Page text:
I've been pondering how to get a daily routine for myself. Since starting Jamie House Design a little over a year ago I've been winging it. I work from my home studio so my work is always there. I'm always working or thinking about projects. It's exhausting.

Today is the start to my daily rituals. My creative habits. My work routine.

Here's how the schedule is going to go down... Get up and work out, shower and get ready for the day, breakfast and coffee, blog, make a priority list, get working for the day and end at 7ish (no later than 8 for sure). 

I inherently rebel against such structure so I'll be checking in with you guys on this new routine till I don't think about it anymore. 


Routine in an intelligent man, is a sign of ambition.
— W.H. Auden (1907-1973)

In preparation of the newfound daily routine I picked up a cute little book called Daily Rituals: How Artists Work. I've been reading a few rituals a night to see how other creatives worked out their day. It's fascinating to see how each varies so dramatically.

I've been highlighting and marking pages of my favorite passages. I've developed a new idea cataloging system that I'll talk about later using index cards. It's proven very handy. Plus I get to use my vintage brass index box. :) 

Here's an interesting snippet about Frank Lloyd Wright...

"A friend of Wright's once observed that as long as she had known him, the architect seemed to spend the entire day doing everything but actually working on his building designs. He held meetings, took phone calls, answered letters, supervised students- but was rarely seen at the drafting table. The friend wanted to know: When did Wright conceive his ideas and make the sketches for his buildings? 'Between 4 and 7 o'clock in the morning,' he told her. 'I go to sleep promptly when I go to bed. Then I wake up around 4 and can't sleep. But my mind's clear, so I get up and work for three or four hours. Then I go to bed for another nap.' During the afternoon he would often take an additional nap, lying down on a thinly padded bench or even a concrete ledge; the uncomfortable perch, he said, prevented him from oversleeping."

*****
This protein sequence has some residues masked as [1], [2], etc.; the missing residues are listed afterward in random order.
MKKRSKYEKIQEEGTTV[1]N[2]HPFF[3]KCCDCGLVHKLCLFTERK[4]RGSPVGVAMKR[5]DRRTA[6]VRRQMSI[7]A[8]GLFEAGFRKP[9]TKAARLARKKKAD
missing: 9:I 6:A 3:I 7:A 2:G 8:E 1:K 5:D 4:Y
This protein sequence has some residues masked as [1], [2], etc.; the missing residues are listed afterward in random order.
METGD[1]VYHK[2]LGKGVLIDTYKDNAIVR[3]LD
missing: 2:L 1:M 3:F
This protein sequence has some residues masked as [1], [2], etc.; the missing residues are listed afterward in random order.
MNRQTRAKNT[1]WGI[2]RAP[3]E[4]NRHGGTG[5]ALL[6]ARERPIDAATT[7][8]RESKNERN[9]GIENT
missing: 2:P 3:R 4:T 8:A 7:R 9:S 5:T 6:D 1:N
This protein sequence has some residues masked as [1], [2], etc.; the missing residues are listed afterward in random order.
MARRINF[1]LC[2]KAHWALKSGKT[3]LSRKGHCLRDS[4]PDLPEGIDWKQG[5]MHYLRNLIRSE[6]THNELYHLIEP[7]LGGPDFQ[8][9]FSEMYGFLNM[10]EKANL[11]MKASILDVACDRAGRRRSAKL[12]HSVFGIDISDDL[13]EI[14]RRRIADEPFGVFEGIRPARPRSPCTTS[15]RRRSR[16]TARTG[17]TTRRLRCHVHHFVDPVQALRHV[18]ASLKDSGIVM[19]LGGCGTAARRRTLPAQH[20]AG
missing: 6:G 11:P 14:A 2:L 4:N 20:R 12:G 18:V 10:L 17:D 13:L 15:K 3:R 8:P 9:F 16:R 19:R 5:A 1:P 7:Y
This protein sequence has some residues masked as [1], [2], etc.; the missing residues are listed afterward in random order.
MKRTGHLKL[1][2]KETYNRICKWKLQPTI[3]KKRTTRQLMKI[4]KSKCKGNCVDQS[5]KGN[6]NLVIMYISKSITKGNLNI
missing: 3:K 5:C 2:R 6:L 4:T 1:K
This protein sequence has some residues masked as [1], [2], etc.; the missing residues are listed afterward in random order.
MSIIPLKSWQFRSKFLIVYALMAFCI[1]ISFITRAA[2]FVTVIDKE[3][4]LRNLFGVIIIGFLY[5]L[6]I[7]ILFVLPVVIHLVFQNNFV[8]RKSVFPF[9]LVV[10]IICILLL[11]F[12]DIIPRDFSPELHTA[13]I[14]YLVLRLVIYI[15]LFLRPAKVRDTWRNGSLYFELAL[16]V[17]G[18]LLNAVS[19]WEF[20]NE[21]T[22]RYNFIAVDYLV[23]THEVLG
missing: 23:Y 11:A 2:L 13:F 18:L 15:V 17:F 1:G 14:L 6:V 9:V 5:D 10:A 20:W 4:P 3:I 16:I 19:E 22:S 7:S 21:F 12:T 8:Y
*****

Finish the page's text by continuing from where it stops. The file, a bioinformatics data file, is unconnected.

I love hearing about how each artist made down time for themselves. It's so important! Even throughout the day I find that I have to step away from work for a bit to recharge myself. 

This quote from William James illustrates what I'm searching for with this newfound routine:

"The more of the details of our daily life we can hand over to the effortless custody of automatism, the more our higher powers of mind will be set free for their own proper work. There is no more miserable human being than one in whom nothing is habitual but indecision, and for whom the lighting of every cigar, the drinking of every cup, the rising and going to bed every day, and the beginning of every bit of work, are subjects of express volitional deliberation."

It really is about simplifying my life to make room for more creative. The creative must be the priority in order for me to remain sane. 

Inspiration is for amateurs, the rest of us just show up and get to work
— Chuck Close

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